Determine the Space Used by Tables

Eventually you’ll be faced with running out of space on a SQL server.  Usually, before you get more drive space, you’re asked to find out if you can get rid of any information you’re holding onto in the server.  You come up with a list of tables in databases that you feel you could remove for now, since you have a backup of them.

You do have a backup, right?

The problem is, you only want to delete those tables that will really make a difference.  But how can you tell which ones will free the most space if you were to delete them?

If you want to find the size of your tables, then you’ll need to know about the built in stored procedure sp_spaceUsed. You pass it the table name in questions,  and it returns the number of rows, now much space is reserved (in KB), how much of that is used by the data, how much is used by indexes, and how much is pre-allocated space.

exec sp_spaceused @Name

That’s all well and good, but I have thousands of tables to deal with.  How can I run that for all of the tables in a database, and sort it by size?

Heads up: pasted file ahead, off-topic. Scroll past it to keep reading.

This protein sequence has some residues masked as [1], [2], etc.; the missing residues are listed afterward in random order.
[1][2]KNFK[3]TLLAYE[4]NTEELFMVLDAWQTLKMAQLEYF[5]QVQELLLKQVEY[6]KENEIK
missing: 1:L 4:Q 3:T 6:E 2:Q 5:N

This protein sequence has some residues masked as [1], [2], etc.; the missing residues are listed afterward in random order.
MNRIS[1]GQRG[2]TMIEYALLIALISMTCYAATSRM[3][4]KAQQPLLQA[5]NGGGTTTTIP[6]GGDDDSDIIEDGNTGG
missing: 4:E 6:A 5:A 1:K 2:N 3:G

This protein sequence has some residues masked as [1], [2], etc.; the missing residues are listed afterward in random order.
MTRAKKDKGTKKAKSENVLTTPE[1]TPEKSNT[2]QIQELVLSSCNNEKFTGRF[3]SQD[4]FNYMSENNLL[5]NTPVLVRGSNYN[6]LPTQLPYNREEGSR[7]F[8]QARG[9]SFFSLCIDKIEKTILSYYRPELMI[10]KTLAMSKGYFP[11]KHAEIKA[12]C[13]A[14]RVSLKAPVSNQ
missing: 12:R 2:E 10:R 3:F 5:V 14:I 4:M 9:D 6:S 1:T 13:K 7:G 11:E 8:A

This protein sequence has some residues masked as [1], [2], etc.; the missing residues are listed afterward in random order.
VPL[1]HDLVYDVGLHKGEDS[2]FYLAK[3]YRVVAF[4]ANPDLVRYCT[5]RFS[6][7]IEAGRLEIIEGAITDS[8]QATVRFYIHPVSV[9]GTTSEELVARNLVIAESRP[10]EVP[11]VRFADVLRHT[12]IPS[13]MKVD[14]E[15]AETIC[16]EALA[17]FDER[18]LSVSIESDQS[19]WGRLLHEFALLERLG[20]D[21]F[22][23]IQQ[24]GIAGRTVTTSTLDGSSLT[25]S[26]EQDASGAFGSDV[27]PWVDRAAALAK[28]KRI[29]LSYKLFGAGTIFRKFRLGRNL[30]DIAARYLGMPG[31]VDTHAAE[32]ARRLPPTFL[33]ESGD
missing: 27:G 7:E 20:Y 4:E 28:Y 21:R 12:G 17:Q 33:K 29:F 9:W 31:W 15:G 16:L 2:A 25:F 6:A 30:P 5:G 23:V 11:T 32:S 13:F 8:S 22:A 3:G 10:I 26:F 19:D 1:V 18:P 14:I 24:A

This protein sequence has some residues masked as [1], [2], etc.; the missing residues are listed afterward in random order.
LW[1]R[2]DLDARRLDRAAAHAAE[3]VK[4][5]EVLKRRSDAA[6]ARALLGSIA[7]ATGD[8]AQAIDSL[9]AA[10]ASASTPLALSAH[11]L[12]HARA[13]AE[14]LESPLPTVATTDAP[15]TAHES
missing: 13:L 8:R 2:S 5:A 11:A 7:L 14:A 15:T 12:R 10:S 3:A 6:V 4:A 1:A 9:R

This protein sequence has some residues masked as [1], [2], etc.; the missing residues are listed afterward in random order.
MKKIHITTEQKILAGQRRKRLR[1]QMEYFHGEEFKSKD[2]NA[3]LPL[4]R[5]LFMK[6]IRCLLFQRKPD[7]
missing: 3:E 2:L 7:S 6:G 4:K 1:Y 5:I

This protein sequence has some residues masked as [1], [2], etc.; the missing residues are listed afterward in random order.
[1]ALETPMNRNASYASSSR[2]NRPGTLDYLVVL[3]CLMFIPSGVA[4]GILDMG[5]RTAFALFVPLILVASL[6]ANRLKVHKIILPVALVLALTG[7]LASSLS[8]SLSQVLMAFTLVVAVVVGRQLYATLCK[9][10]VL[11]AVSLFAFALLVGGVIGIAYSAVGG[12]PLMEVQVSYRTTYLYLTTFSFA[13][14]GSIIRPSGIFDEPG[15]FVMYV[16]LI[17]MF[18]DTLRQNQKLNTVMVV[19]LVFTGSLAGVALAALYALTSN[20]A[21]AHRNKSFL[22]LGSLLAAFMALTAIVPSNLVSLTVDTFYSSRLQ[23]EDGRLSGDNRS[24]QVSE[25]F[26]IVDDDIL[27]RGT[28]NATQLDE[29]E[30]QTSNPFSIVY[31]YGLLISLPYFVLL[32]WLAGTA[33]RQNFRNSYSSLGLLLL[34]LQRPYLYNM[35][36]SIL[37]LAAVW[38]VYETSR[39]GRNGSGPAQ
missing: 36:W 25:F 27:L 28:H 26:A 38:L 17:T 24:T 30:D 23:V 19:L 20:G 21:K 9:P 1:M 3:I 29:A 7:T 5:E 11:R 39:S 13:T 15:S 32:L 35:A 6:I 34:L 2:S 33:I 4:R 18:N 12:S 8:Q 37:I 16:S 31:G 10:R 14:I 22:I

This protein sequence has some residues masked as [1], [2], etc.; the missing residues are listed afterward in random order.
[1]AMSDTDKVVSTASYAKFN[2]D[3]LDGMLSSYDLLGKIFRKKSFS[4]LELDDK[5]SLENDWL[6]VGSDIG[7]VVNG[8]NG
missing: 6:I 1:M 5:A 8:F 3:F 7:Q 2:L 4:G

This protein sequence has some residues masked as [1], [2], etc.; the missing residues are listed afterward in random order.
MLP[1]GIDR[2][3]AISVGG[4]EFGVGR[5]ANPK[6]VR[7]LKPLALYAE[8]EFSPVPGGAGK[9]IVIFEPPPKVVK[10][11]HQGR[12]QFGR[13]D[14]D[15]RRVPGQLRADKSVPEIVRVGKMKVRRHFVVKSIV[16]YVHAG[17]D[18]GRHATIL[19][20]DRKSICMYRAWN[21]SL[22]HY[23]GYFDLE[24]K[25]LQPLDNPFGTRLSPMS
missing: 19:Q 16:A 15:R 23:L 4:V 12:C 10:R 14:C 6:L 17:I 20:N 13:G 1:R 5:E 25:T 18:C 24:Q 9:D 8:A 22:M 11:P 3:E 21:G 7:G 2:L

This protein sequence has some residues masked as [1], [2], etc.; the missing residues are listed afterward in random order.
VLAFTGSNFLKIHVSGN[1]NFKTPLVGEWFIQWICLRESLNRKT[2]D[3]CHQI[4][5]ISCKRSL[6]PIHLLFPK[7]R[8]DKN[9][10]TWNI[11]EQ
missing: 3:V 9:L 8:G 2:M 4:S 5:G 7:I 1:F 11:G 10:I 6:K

Try this:


 (Name NVARCHAR(100)
 , RowsCount INT
 , ReservedKB VARCHAR(15)
 , DataKB VARCHAR(15)
 , IndexKB VARCHAR(15)
 , UnusedKB VARCHAR(15)

-- Run a cursor through all of the tables
SELECT name FROM dbo.sysobjects WHERE type = 'U'

OPEN tableCursor
FETCH NEXT FROM tableCursor INTO @Name
 INSERT INTO #tableInfo
 EXEC dbo.sp_spaceused @Name
FETCH NEXT FROM tableCursor INTO @Name
--end loop

--clean up
CLOSE tableCursor
DEALLOCATE tableCursor

UPDATE #tableInfo
 SET ReservedKB = REPLACE(ReservedKB, ' KB', '')
 , DataKB = REPLACE(DataKB, ' KB', '')
 , IndexKB = REPLACE(IndexKB, ' KB', '')
 , UnusedKB = REPLACE(UnusedKB, ' KB', '')

DROP TABLE #tableInfo

You should now have a nice table showing you your largest tables first.  This can also be useful for tracking how tables grow over time.  If you were to use this to write a report monthly, you could compare one month to the next and see which tables are growing more rapidly… That would be useful if you had multiple hard drives in your server.  You could physically allocate your largest growing databases to your largest discs.

Useful information indeed!

Well, if you have any questions, please let me know.  I’m here to help you learn all about SQL!

By Shannon Lowder

Shannon Lowder is the Database Engineer you've been looking for! Look no further for expertise in: Business Analysis to gather the business requirements for the database; Database Architecting to design the logical design of the database; Database Development to actually build the objects needed by the business logic; finally, Database Administration to keep the database running in top form, and making sure there is a disaster recovery plan.

Leave a comment

Your email address will not be published. Required fields are marked *